The Bridge adapts and tries to find answers to current crises

Le projet The Bridge crée des concerts-rencontres entre des artistes de la scène française et de Chicago. Alexandre Pierrepont qui coordonne le projet aborde les solutions et réponses qu’ils ont pu trouver, à travers ce projet, pour faire face aux crises actuelles qui touche le monde.

I wanted to take the temperature, to know how morally it was going and what is your daily life like on a personal level on this strange return to school ?

I’ll start by telling you that you phrase your question well! You use the adverb “morally”, it is hyper-revealing that you ask me how “morally” I am, I am not happier or unhappier than anyone else, but caring about morality – not just between friends or between members of the same family but also between members of the same socio-professional or artistic sector – it is hyper-revealing to have to ask the question in this way. It is simply humane to see how we resist each other. We have to resist, we have to hold on, and we have to eventually push each other back. That’s why it made me tickle right away to hear you use the word “morally”. This notion of “biopolitics” has been around for a long time and has never been so well verified. It is a health and political problem. These two problems are intimately linked.

And this biopolitical scourge affects absolutely all of us. Morale is linked to this too: how can we be morally well when wherever we turn, people are affected by the situation? There have already been crises in society, but unless there was a war that affected everyone, they were crises that seemed to affect only one category of the population. Like everyone else, some days ago I felt like fighting, finding solutions, projecting myself and telling myself that, for those of us who are concerned with adventurous and largely improvised music, we could have some answers. Not THE answers because no one has them, but answers in the face of such a situation. So some days I’m naive, other days I despair of the situation.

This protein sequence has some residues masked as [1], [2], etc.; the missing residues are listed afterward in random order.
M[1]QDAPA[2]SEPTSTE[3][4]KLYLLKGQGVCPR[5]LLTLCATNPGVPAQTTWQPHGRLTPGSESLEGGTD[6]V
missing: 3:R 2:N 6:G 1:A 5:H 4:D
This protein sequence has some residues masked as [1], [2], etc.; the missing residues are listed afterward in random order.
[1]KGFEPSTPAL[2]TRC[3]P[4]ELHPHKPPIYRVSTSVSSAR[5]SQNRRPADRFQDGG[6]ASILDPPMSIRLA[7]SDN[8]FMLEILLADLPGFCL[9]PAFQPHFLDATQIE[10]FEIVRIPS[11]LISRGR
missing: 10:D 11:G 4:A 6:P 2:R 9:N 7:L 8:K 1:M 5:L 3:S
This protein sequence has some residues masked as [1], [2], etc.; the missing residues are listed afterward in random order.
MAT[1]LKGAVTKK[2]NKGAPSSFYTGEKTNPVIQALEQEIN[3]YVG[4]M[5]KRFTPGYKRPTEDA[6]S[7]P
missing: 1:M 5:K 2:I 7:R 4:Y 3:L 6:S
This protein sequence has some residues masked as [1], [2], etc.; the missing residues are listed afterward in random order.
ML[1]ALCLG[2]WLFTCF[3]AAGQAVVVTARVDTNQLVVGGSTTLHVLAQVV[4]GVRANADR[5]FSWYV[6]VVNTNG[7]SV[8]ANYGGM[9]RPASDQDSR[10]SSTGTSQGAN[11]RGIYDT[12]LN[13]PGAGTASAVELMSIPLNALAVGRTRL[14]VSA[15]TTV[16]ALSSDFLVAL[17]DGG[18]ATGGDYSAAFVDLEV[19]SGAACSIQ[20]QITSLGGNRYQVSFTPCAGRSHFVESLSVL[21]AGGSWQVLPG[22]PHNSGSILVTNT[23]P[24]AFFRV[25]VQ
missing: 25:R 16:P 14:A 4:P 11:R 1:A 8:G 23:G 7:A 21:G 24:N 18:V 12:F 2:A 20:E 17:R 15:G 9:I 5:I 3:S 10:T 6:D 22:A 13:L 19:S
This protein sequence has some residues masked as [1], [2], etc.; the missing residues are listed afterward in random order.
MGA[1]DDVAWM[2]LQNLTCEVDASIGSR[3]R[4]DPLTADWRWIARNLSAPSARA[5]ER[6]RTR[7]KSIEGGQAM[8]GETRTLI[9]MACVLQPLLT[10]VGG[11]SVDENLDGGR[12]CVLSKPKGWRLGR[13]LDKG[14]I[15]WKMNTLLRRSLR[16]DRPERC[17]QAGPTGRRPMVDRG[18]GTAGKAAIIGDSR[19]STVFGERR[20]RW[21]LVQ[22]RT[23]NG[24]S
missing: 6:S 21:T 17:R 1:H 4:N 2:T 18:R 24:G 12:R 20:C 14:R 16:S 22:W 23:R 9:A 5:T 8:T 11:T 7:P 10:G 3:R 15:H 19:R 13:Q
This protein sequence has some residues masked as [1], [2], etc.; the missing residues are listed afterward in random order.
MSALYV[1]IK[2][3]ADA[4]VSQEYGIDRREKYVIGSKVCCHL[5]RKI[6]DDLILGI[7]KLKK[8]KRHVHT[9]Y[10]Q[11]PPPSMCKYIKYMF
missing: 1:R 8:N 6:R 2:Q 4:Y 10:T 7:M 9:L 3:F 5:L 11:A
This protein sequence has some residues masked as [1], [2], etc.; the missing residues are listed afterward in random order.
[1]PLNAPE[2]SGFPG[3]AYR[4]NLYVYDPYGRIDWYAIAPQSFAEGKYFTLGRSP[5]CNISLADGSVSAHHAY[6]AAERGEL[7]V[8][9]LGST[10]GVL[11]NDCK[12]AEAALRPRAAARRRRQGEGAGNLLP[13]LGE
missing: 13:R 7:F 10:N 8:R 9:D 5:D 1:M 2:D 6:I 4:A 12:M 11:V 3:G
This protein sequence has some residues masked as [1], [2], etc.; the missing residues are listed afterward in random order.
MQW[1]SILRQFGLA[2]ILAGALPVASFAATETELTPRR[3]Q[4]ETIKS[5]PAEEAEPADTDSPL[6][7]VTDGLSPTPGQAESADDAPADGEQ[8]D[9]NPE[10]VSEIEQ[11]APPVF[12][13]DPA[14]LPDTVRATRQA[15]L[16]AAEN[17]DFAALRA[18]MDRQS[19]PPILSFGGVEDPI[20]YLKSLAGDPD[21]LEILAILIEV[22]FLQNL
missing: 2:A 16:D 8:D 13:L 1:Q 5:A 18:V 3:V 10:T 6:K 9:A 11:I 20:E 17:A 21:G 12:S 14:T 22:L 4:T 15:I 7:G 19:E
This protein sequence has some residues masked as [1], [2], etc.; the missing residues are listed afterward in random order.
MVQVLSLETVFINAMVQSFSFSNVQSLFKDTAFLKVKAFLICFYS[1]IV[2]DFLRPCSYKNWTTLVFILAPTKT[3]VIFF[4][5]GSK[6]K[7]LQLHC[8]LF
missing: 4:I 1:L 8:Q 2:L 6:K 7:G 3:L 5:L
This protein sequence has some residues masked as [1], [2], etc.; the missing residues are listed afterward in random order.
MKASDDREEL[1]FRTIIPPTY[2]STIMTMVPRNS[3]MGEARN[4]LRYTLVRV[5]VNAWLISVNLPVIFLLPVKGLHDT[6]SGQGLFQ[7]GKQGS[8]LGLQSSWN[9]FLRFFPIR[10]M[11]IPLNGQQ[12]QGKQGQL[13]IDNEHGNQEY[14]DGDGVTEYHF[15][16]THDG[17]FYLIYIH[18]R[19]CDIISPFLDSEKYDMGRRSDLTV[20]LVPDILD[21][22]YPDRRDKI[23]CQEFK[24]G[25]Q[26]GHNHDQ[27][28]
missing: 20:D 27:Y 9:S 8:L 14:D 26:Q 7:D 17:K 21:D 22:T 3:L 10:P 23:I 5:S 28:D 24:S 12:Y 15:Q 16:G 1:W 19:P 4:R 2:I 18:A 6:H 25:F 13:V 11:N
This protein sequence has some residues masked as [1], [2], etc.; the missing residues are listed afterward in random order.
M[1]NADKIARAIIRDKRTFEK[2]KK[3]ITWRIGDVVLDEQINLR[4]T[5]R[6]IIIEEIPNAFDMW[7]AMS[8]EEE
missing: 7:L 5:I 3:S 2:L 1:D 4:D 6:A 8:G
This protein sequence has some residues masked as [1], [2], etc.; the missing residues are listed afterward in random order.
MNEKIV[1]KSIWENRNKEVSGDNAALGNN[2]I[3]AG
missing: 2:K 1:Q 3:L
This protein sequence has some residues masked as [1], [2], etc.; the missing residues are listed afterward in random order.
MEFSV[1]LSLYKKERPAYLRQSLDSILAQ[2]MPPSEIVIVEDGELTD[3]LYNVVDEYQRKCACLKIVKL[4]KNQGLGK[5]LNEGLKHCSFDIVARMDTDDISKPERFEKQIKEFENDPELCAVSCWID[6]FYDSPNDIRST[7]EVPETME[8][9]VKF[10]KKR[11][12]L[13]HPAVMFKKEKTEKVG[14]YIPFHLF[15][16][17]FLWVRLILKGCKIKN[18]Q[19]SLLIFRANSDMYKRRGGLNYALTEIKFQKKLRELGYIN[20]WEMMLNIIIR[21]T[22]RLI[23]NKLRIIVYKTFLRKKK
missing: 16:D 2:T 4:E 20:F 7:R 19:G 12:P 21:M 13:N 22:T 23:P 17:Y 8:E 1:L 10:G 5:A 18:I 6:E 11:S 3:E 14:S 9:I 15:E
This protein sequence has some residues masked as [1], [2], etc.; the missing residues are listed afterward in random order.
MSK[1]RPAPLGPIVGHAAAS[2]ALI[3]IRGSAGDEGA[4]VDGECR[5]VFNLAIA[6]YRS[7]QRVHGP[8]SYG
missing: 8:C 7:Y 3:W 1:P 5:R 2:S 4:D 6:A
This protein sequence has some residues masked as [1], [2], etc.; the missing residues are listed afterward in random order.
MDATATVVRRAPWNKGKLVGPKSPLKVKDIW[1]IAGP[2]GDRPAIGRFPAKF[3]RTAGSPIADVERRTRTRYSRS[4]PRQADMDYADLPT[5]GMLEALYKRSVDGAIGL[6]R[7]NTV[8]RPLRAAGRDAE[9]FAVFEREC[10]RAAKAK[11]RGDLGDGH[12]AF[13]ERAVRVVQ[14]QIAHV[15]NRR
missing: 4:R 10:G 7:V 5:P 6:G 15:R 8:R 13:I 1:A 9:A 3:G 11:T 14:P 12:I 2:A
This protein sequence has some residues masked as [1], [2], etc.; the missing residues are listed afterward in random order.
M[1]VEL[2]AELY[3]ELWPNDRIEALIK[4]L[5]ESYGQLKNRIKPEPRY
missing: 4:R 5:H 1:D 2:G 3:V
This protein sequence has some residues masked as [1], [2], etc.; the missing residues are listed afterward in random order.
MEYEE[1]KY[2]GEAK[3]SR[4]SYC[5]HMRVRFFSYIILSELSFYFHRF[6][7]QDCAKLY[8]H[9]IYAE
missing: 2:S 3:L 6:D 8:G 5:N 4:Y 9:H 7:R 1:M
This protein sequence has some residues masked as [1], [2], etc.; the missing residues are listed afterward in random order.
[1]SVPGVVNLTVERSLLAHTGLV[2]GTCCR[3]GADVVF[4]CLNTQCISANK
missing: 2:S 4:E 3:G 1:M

So, morally I’m a real yo-yo right now.

Can you tell us what happened particularly for you at The Bridge ? What news were you working on at the time of the lockdown? How did you decide to act afterwards ?

Mid-April there was a tour, we went with the band Sanglier (Peter Orins, Didier Lasserre and Christine Wodraska) in Chicago and in the Midwest to join the two American saxophonists of the band (Keefe Jackson and Dave Rempis), this band played at the Périscope. We were leaving for a three-week tour that was totally set up, totally ready. In our case it was postponed, it was not cancelled. We imagine, we hope that it can take place in spring 2021.

This suspension, it is imposed on us by the situation, whatever we think about it there is no point in discussing it.

Afterwards, a second phase begins and it is once again a biopolitical problem, which is to know how long it will last and what we are settling into. We were all mistaken, by a totally understandable naive hope, in thinking that two months after the confinement, things would return to normal. We know that society has been severely affected. Now it is perhaps the third time that is coming, so concretely we have tried to maintain the second American tour. The Bridge is always in the fall, so in relation to our calendar, in the spring and summer we kept this tour in close contact with our American partners and the musicians.